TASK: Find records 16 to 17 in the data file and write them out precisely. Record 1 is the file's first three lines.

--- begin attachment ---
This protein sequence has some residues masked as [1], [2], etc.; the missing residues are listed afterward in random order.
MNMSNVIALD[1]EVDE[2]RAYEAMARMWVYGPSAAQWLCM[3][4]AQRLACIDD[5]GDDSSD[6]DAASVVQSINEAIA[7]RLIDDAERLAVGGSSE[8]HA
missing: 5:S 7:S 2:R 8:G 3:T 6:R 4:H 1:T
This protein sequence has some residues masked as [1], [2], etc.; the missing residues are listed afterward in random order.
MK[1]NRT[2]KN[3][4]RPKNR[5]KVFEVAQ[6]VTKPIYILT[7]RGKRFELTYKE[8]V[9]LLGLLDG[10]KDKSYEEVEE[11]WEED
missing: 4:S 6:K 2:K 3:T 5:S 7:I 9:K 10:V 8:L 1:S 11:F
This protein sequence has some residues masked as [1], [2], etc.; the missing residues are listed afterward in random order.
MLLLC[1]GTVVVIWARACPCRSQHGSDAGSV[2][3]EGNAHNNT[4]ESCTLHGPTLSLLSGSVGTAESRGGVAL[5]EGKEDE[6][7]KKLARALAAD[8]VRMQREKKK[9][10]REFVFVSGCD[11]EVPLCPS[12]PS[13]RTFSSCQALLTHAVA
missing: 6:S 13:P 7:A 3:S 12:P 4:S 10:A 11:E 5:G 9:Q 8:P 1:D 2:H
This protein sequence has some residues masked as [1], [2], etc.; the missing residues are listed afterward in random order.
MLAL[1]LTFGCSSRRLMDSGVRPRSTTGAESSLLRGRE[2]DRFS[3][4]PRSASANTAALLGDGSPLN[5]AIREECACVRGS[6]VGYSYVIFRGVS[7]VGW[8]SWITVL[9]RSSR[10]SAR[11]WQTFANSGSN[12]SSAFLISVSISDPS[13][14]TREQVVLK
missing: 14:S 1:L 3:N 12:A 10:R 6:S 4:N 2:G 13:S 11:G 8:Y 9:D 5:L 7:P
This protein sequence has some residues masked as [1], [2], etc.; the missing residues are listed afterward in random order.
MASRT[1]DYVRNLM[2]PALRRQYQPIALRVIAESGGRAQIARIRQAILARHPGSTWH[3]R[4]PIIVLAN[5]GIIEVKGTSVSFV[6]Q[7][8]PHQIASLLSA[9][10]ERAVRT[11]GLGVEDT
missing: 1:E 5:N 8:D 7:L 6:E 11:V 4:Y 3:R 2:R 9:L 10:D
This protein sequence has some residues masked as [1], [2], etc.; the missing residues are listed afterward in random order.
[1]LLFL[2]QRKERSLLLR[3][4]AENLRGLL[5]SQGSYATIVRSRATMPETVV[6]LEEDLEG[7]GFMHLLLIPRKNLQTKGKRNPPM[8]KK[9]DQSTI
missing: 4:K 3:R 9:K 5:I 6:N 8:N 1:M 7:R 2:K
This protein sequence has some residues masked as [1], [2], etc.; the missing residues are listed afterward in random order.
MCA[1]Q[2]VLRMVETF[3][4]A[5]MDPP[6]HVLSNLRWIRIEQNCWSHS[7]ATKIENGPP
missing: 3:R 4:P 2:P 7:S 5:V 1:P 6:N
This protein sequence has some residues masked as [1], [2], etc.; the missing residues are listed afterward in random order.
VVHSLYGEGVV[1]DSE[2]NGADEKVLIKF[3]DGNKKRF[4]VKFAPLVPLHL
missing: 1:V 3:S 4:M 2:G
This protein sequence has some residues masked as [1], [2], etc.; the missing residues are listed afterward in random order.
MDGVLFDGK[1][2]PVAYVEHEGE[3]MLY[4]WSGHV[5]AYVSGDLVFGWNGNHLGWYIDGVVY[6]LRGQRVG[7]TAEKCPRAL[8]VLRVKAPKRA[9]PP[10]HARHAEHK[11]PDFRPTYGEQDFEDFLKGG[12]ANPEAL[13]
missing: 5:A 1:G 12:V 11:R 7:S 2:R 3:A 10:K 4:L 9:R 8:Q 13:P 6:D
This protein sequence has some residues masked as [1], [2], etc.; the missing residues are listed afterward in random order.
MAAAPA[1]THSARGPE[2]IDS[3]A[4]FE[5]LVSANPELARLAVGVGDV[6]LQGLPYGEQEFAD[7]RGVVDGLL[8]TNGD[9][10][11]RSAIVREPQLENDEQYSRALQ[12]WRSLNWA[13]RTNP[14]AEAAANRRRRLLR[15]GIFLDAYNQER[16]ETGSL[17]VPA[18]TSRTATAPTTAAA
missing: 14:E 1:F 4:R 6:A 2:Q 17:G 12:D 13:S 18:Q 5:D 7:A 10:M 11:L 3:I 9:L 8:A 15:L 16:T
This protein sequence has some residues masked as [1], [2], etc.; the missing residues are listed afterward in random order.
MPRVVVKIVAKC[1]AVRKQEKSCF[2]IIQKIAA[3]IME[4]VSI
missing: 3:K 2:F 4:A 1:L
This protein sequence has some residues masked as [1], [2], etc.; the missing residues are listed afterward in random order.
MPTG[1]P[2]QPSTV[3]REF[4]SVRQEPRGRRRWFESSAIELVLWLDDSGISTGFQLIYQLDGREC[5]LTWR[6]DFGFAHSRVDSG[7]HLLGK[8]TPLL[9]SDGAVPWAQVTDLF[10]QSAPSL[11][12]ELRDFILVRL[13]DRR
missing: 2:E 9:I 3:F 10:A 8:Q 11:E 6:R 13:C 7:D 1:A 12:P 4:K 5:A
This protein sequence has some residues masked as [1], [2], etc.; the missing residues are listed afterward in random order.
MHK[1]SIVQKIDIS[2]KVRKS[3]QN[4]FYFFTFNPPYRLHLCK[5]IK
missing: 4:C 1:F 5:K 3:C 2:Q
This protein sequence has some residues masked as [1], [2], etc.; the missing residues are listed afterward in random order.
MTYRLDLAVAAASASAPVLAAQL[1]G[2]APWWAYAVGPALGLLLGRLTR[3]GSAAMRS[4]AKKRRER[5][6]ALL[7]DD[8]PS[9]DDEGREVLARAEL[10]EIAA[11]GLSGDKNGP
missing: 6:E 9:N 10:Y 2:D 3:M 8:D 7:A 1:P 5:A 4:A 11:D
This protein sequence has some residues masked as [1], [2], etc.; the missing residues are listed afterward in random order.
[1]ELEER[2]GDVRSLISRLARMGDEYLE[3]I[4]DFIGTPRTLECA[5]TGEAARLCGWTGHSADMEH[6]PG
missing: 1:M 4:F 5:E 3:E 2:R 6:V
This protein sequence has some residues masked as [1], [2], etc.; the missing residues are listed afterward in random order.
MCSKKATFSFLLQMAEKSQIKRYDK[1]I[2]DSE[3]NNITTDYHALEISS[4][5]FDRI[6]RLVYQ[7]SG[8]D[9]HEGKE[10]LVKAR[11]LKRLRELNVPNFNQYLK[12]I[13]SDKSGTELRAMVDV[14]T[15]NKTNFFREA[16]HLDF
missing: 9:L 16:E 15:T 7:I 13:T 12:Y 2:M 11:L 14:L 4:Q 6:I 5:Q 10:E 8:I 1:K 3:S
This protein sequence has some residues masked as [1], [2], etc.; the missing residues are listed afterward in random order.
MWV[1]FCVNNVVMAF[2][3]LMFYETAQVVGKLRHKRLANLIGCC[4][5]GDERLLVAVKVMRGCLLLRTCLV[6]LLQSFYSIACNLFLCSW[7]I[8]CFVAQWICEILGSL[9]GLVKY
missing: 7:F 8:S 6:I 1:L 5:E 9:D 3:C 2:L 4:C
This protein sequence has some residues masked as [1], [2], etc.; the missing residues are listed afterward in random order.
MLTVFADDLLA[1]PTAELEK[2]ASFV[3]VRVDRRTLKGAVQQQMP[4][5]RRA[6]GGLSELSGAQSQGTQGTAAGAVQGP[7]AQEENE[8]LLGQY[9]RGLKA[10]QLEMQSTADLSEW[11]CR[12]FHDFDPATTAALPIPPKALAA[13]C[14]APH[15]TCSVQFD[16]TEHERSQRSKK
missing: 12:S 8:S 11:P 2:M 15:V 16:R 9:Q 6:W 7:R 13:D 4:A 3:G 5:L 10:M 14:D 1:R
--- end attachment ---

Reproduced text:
This protein sequence has some residues masked as [1], [2], etc.; the missing residues are listed afterward in random order.
MCSKKATFSFLLQMAEKSQIKRYDK[1]I[2]DSE[3]NNITTDYHALEISS[4][5]FDRI[6]RLVYQ[7]SG[8]D[9]HEGKE[10]LVKAR[11]LKRLRELNVPNFNQYLK[12]I[13]SDKSGTELRAMVDV[14]T[15]NKTNFFREA[16]HLDF
missing: 9:L 16:E 15:T 7:I 13:T 12:Y 2:M 11:L 14:L 4:Q 6:I 5:Q 10:E 8:I 1:K 3:S
This protein sequence has some residues masked as [1], [2], etc.; the missing residues are listed afterward in random order.
MWV[1]FCVNNVVMAF[2][3]LMFYETAQVVGKLRHKRLANLIGCC[4][5]GDERLLVAVKVMRGCLLLRTCLV[6]LLQSFYSIACNLFLCSW[7]I[8]CFVAQWICEILGSL[9]GLVKY
missing: 7:F 8:S 6:I 1:L 5:E 9:D 3:C 2:L 4:C